A Conversation With Andromeda Peters: Pageantry, Mental Health, and Essential Oils!

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( ENSPIRE Community Spotlight ) Miss United States Winner 2018-2019, Andromeda Peters, discusses Pageantry, Mental Health, and Self Care in Interview

ENSPIRE Contributor: Amitha Bhat

Andromeda, Miss United States 2018-2019, touts a Master’s Degree in Social Work and a Bachelor’s in Psychology with a minor in Theatre and is a licensed clinical therapist as well as a life coach. No stranger to the stage, she grew up around music, having a father who is an African highlife musician. She became active in theatre at age 11. Andromeda remains passionate about writing, acting, and singing today. Outside of the entertainment industry, Andromeda works as a psychotherapist with a concentration in mindfulness and trauma. Andromeda took part in the Bridging Beauty and Wellness event in May. From being a licensed therapist to Miss United States, she has a lot to say about mental health, self-care, and pageantry. 

Tell me a little bit about yourself. 

Well, I am known for being Miss United States from 2018 to 2019. But I’m also a licensed therapist. And I specialize in working with people with PTSD, and mindfulness. And I’m also a really, really big advocate for self-love and self-care. I do a lot of workshops and speaking engagements around those components. And I’m also a model and an actress. I’m known as a hippie amongst a lot of my friends, really into natural or essential oils, meditation, and just being out in nature and just trying to always find new ways to improve self-care. 

As a licensed psychotherapist, what issues surrounding mental health and wellness do you think we should be focusing on? 

I’m a young therapist, so I haven’t been in the field for that many years. But the biggest thing that I’ve noticed is that almost every concern seems to connect back to trauma. I’m not saying that everyone has PTSD, but everything does connect back to some kind of event or circumstance in our life that we deemed as dramatic or traumatic. And what I found is that with the people who I work with, although they have different diagnoses from depression, bipolar, and even some psychotic disorders, they all connect around the same field of having had this traumatic experience happen in their lives. And validation and support to work through those experiences is really, really important, and a big part of treatment. And I find that as a teen can get validation around those traumatic experiences, it helps them understand why they interact with the world the way they do and why they perceive themselves the way that they do.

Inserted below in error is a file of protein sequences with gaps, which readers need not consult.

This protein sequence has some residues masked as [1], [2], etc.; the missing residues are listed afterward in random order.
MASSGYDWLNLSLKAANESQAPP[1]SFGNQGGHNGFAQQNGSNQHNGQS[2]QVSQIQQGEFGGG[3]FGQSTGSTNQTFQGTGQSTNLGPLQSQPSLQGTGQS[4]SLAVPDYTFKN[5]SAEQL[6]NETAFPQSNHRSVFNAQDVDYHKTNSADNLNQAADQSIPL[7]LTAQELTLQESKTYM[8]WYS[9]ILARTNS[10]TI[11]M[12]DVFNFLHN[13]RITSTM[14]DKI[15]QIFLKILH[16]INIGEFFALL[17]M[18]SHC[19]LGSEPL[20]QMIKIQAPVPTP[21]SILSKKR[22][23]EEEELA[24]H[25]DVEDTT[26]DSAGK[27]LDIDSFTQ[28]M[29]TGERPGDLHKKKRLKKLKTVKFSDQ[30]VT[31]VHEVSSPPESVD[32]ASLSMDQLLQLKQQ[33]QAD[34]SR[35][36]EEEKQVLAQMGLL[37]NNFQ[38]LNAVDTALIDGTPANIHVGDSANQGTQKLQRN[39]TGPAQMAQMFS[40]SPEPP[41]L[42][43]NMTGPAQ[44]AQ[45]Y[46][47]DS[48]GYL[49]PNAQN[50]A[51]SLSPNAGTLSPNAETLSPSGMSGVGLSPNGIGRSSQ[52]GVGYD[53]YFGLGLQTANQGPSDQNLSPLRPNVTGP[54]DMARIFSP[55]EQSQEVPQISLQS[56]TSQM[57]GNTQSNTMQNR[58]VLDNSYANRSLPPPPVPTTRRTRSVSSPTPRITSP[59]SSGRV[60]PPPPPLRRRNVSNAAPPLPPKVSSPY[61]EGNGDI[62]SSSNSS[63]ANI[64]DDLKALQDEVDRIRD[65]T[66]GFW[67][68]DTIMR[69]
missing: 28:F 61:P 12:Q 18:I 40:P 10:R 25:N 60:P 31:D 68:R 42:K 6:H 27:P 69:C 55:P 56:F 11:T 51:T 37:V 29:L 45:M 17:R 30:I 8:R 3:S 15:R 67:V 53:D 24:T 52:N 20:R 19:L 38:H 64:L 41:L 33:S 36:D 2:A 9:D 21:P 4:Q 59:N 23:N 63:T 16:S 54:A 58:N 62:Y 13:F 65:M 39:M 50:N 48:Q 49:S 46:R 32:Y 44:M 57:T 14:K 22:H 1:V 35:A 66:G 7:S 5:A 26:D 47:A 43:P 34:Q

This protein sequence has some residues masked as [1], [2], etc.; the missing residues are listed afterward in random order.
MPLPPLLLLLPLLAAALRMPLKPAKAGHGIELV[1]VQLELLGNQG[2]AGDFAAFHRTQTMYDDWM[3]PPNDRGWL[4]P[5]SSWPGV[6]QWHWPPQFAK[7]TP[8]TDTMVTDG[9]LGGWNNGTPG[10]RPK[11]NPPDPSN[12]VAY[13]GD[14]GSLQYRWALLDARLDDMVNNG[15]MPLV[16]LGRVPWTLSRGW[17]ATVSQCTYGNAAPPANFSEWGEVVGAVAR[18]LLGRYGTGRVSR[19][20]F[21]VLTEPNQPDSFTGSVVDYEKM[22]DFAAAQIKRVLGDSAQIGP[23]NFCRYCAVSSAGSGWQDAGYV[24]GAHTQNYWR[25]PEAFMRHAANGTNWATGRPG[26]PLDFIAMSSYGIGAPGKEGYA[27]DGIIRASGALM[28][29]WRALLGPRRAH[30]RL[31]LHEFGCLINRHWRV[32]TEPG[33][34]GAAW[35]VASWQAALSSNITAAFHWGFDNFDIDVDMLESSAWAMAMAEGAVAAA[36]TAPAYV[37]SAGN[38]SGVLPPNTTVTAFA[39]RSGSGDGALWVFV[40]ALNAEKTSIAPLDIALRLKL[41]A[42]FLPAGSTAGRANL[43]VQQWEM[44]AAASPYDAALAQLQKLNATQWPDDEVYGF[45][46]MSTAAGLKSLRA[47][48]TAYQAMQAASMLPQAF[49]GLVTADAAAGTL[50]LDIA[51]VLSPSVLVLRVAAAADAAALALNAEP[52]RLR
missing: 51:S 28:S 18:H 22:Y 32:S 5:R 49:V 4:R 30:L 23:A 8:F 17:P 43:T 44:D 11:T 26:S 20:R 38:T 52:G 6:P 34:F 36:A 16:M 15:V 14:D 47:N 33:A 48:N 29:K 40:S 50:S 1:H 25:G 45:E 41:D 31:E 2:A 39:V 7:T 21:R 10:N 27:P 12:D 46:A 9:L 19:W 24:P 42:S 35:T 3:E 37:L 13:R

How do you believe that we can improve the stigma around mental illness? 

What I always talk about is the fact that there is a stigma, but so many people are in therapy, people who would never even realize in our lives, you know what I mean? A lot of feedback that I got as Miss United States was, “Wait, you’re also a therapist?” So I was able to put a face to therapists. I also open about how I saw a therapist during points in my life and how it just helped me so much to learn how to manage my self-care and be my healthiest. And if we can just be more open and have those conversations, it becomes less taboo. I also think that oftentimes when we see major crises in our country or globally, then there’s a call for concern around mental health but I always say that seeing a therapist does not always have to equate just with trauma or crisis. You can also see therapists just to help you navigate your day to day life.

What was the process to become Miss United States like?

So there’s a lot of different steps to pageants. First, you have to get a local title. I was living in Virginia at the time, representing my home city of Springfield. We went through this interview process, and it was a few weeks of talking to the Virginia State Director. And after that, I was preparing for the state competition, where you compete for a few days with an evening gown, swimwear, an interview, and an onstage question if you make the top five. And so for me, it was quite different because I had a really bad foot injury. So while I competed I remember being in my hotel room staring at my high heels. I had gone through so much physical therapy, but I hadn’t put heels on just yet. And I was trying to wear them for those few days and I then had to come out of them again and go back to rehab, so I was staring at the shoes like, “Oh my gosh, here it goes.” 

You’re there for over a week and every day is some kind of area of competition. You have rehearsals around the clock. And I just remember being glued to my essential oils, like the hippie that I am. Essential Oil for energy, essential oil for nervousness, essential oils to relax at night. I also did a lot of meditating. Even my friends who I made at the pageant were like “You are meditating like every single second of the day.” And I remember the process of finals and hearing my name called the top 15. And I was pretty confident. I’m like, “Okay, I’m at least going to be in top 15,” even though I was striving to win, I just want one best interview because I’ve worked so hard on my interview. I remember being so excited to be in the top five! And then before they announced the winner, they called the winners in the categories. I had gotten the interview, the evening gown, and the best onstage question, and then I won. And I remember being like, so excited, and it was my dad’s 50th birthday and he was in the audience. I was like, “Happy Birthday Dad!”

How has becoming Miss United States changed you or impacted you?